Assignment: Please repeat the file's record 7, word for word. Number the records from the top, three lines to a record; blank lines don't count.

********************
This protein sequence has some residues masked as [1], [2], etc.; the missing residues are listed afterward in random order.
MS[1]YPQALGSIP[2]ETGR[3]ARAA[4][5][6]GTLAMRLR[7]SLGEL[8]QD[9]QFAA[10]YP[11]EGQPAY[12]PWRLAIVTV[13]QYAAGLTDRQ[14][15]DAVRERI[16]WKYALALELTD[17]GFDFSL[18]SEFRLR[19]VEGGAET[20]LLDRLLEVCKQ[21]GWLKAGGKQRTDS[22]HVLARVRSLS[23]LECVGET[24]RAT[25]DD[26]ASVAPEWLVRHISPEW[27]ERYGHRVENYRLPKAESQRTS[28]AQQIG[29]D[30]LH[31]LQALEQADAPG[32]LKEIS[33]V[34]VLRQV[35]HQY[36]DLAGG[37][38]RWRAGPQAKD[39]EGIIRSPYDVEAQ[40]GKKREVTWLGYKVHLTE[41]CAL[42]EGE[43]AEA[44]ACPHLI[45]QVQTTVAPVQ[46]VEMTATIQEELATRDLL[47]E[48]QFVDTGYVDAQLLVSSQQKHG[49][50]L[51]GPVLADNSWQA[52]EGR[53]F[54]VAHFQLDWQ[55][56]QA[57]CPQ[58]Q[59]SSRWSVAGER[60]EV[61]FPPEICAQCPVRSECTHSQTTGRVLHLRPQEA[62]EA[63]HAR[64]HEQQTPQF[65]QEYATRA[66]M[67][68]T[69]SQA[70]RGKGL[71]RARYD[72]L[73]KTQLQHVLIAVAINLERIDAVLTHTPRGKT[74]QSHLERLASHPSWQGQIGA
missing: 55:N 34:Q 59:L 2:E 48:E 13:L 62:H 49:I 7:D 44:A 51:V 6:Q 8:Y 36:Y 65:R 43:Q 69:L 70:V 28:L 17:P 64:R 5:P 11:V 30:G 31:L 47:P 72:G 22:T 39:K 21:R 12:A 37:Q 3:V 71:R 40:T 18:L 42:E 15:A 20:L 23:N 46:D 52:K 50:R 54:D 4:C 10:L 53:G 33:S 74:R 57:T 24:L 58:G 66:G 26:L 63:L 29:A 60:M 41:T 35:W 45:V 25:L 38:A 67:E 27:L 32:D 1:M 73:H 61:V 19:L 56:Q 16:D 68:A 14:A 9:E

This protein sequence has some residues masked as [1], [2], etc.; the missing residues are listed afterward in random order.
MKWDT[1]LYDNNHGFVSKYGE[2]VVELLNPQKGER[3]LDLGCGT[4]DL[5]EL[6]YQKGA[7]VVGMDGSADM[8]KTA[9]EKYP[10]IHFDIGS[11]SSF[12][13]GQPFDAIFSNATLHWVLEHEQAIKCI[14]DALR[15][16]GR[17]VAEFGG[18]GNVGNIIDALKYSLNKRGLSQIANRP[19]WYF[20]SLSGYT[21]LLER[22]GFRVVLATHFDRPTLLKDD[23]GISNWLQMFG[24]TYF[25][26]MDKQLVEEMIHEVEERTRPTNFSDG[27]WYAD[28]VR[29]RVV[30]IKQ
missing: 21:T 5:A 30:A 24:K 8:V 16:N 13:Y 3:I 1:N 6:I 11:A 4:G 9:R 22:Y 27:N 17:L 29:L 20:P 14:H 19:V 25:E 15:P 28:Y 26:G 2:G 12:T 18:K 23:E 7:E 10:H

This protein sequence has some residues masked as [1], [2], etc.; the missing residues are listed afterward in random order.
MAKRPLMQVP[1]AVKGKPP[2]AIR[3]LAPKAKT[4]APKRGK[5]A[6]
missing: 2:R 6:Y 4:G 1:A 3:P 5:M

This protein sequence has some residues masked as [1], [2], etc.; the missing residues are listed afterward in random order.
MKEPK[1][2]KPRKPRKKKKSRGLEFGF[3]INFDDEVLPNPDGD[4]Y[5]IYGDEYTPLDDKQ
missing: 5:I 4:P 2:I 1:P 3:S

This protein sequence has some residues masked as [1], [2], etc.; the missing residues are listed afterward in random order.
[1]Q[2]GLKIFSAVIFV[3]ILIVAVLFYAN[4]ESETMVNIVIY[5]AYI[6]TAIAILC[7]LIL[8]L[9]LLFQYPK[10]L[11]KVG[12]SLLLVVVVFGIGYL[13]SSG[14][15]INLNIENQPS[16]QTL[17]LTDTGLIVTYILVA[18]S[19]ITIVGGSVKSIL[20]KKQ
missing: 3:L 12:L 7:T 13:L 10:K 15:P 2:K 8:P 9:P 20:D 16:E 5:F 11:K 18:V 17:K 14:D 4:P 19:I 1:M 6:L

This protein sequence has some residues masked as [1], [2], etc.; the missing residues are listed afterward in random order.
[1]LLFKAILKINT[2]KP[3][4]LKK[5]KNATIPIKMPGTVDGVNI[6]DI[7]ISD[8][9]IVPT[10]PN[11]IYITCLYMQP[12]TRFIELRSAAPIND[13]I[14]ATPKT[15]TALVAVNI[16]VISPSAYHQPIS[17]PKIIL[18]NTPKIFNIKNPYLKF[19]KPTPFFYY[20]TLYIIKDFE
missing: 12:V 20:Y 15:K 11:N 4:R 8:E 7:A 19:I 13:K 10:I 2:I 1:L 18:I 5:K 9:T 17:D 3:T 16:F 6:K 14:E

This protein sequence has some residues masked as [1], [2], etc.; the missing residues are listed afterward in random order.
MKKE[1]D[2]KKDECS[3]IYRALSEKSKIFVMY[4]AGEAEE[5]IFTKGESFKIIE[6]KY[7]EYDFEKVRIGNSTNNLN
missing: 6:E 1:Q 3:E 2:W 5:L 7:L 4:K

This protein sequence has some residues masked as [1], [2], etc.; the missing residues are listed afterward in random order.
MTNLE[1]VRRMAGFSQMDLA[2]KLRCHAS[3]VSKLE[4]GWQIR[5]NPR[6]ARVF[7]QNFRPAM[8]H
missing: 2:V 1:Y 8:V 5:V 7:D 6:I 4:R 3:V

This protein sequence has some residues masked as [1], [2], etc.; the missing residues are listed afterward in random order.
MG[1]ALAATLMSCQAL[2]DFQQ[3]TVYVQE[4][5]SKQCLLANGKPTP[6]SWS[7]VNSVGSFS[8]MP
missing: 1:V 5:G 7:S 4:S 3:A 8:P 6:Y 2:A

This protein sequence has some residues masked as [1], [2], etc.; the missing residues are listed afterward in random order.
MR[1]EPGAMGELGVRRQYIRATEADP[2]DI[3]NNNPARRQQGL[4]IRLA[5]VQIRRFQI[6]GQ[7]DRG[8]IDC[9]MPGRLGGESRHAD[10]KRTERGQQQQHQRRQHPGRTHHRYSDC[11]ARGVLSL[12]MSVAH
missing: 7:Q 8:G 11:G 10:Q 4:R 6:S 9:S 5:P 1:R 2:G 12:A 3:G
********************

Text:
This protein sequence has some residues masked as [1], [2], etc.; the missing residues are listed afterward in random order.
MKKE[1]D[2]KKDECS[3]IYRALSEKSKIFVMY[4]AGEAEE[5]IFTKGESFKIIE[6]KY[7]EYDFEKVRIGNSTNNLN
missing: 6:E 1:Q 3:E 2:W 5:L 7:L 4:K